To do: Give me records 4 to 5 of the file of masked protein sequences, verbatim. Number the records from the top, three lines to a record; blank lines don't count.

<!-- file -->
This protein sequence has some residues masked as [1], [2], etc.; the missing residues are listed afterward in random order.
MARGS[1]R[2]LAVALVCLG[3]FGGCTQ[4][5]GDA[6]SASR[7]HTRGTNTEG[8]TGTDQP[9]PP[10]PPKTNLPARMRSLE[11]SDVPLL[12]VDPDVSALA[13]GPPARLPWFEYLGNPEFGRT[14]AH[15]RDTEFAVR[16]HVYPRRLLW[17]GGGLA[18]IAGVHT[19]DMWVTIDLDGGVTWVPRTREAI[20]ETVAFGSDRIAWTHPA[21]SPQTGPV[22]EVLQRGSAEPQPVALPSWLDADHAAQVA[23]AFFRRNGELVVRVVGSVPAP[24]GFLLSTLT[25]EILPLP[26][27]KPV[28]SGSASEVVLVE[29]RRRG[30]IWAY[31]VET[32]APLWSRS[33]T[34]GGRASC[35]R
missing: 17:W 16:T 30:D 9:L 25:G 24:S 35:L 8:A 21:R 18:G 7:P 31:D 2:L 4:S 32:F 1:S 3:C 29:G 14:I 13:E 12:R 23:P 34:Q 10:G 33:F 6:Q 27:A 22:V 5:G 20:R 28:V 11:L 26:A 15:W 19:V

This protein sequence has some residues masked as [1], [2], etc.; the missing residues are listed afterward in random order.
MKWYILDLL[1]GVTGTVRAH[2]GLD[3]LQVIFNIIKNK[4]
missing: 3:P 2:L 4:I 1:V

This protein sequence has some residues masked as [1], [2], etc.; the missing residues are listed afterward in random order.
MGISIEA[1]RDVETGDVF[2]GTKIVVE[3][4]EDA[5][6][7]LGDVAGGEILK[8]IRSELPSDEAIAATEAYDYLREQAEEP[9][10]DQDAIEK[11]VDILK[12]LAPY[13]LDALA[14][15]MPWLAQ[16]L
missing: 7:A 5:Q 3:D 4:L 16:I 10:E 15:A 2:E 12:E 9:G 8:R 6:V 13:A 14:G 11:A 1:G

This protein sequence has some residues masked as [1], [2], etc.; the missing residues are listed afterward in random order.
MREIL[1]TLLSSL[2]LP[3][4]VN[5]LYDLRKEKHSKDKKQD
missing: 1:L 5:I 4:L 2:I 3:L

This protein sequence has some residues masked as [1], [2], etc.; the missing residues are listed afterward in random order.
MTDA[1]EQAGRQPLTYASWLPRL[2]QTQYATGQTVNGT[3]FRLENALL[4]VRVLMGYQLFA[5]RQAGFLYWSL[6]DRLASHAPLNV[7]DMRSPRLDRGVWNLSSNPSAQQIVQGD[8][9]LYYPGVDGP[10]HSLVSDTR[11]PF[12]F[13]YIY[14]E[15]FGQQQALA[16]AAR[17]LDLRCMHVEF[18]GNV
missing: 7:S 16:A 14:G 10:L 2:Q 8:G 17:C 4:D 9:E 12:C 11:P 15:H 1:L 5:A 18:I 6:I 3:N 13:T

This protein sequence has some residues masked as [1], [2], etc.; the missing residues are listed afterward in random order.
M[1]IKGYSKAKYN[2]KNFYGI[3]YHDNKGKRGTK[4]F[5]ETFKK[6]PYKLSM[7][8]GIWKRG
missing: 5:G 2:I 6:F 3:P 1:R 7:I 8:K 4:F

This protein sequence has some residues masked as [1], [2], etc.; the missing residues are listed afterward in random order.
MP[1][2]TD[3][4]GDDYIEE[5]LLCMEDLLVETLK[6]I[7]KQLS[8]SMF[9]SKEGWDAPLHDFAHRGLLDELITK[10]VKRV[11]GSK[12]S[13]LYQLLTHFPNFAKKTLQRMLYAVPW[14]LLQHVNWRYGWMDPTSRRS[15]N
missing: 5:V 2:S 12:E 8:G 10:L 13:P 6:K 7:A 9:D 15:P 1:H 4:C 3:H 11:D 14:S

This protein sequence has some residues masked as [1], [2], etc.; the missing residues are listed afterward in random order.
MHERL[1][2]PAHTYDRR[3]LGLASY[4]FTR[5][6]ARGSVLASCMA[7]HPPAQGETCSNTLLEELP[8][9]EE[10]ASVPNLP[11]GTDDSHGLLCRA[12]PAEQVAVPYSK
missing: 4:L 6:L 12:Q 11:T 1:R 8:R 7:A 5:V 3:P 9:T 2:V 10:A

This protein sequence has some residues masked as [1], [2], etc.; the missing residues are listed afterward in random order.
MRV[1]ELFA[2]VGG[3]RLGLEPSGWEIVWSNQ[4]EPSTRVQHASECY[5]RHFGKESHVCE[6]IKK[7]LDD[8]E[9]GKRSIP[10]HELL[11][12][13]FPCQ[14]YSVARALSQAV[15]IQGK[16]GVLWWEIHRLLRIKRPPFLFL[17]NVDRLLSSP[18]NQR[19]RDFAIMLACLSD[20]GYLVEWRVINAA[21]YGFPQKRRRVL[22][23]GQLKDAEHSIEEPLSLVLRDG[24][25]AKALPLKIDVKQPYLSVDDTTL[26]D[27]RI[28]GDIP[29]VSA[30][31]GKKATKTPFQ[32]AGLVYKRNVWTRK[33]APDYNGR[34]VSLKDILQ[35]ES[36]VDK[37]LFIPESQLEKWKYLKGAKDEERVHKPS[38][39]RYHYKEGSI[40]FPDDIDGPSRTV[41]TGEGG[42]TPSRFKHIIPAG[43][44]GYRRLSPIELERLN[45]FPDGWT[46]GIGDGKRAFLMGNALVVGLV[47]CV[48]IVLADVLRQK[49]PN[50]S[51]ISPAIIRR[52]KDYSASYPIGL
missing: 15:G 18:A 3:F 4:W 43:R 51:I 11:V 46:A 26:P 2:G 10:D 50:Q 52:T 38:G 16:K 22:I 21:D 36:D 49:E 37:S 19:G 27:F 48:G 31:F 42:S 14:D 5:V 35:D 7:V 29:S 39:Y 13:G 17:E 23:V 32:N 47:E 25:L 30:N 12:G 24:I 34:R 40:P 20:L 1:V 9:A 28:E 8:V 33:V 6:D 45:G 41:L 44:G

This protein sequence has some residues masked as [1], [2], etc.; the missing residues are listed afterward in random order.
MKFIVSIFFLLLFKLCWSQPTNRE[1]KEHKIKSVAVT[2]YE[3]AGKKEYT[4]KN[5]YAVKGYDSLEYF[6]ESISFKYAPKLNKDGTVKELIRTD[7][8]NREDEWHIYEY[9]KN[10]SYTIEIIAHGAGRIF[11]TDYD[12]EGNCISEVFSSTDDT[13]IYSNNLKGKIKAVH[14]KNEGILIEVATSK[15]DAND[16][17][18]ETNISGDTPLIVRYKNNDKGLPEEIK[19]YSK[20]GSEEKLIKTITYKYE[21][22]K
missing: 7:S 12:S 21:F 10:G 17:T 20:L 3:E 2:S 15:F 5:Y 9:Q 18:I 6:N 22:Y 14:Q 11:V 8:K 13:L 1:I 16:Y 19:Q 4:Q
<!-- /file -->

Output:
This protein sequence has some residues masked as [1], [2], etc.; the missing residues are listed afterward in random order.
MREIL[1]TLLSSL[2]LP[3][4]VN[5]LYDLRKEKHSKDKKQD
missing: 1:L 5:I 4:L 2:I 3:L

This protein sequence has some residues masked as [1], [2], etc.; the missing residues are listed afterward in random order.
MTDA[1]EQAGRQPLTYASWLPRL[2]QTQYATGQTVNGT[3]FRLENALL[4]VRVLMGYQLFA[5]RQAGFLYWSL[6]DRLASHAPLNV[7]DMRSPRLDRGVWNLSSNPSAQQIVQGD[8][9]LYYPGVDGP[10]HSLVSDTR[11]PF[12]F[13]YIY[14]E[15]FGQQQALA[16]AAR[17]LDLRCMHVEF[18]GNV
missing: 7:S 16:A 14:G 10:L 2:Q 8:G 17:C 4:D 9:E 12:C 11:P 15:H 1:L 5:A 18:I 6:I 3:N 13:T